June 24th in (Feminist) History

24895814_137062805730On this day in 1914 was the birth of Pearl Witherington, a French-born British citizen who was an SOE agent in World War 2. Though she was born in Paris and raised in France, she was technically a British subject. When the Germans invaded France in May of 1940, she was employed at the Paris British Embassy. She felt from occupied France along with her mother and three sisters, eventually making it to London where she joined Britain’s Special Operations Executive (SOE). She was said during her training to have been the “best shot” ever seen in the service.

Codenamed “Marie”, she was dropped into occupied France by parachute on September 22, 1943, where she joined the SOE Stationer Network, lead by Maurice Southgate, for whom she worked as a courier. In May of 1944 however, Southgate was caught by the Gestapo and brought to the Buchenwald concentration camp, so Pearl, under the new code-name “Pauline”, took over as the leader of the newly formed SOE Wrestler Network. With the help of her fiance, Henri Cornioley, she reorganized the entire network and its 1,500 members of the Maquis (French guerrilla resistance troops).

Pearl and her troops were so effective that the Nazi regime put a bounty of ƒ1,000,000 on her head, and ordered 2,000 men to attack her and her force with artillery. The battle lasted 14 hours, during which time the Germans lost 86 men and the Maquis lost 24 (including civilians). Pearl fled as the Germans broke up her unit, but quickly returned and regrouped her troop, launching into a series of large-scale guerrilla attacks that devastated the German forces who traveled through her area on their way to the battlefronts. All in all, her force eventually killed over 1,000 German soldiers, presided over the surrender of 18,000 German troops, and disrupted an important railway line (which connected the south of France with Normandy) over 800 times.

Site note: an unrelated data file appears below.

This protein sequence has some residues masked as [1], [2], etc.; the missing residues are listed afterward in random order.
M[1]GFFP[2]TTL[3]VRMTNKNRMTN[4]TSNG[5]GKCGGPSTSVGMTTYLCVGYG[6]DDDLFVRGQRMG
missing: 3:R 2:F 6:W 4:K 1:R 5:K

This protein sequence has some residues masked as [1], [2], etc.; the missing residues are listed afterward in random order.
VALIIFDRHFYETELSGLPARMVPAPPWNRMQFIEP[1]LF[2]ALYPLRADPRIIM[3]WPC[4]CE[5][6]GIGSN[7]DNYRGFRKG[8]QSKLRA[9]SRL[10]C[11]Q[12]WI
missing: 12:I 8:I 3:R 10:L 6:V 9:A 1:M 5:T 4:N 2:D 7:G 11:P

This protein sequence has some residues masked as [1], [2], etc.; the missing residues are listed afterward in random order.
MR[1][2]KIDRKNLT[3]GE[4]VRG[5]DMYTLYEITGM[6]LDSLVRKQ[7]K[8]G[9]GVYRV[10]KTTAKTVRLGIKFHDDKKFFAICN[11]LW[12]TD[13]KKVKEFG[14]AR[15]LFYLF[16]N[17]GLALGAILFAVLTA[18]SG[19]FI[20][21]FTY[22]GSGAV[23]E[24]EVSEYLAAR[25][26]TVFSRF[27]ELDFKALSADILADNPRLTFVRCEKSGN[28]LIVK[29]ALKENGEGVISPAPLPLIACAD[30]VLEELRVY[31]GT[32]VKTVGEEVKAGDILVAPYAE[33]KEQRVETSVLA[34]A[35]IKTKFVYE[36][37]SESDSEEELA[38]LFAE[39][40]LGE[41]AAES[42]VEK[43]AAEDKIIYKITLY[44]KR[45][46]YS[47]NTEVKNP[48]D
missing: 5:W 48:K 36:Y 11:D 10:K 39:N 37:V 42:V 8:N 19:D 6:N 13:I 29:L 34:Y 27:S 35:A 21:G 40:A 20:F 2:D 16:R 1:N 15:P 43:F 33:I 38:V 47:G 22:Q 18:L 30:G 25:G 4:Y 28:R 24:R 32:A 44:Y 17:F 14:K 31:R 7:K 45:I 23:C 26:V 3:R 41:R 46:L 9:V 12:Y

Despite everything she had accomplished, when she was recommended for the Military Cross following the battle, she was declared ineligible because she was a woman. The government attempted to offer her a “Most Excellent Order of the British Empire” (MBE) in the Civil Division, to which she icily responded, “there was nothing remotely “civil” about what I did. I didn’t sit behind a desk all day.” Eventually she accepted a military MBE, though in recent years she was also awarded a CBE and was a recipient of the French military’s Légion d’honneur (Legion of Honor). In April of 2006, after waiting for 60 years, she was awarded her parachute wings, which she had been fighting to earn despite having only done four parachute jumps instead of the required five. As she stated: “The chaps did four training jumps, and the fifth was operational – and you only got your wings after a total of five jumps. So I was not entitled – and for 63 years I have been moaning to anybody who would listen because I thought it was an injustice.”

Following the war she returned to England and married Henri Cornioley, with whom she had a daughter named Claire. Her autobiography, Pauline was published in 1997, with the help of journalist Hervé Larroque. The interviews in that autobiography were edited by Kathryn J. Atwood and published in 2013 as the book Code Name Pauline. She died at the age of 93, in a retirement home in the Loire Valley in France.

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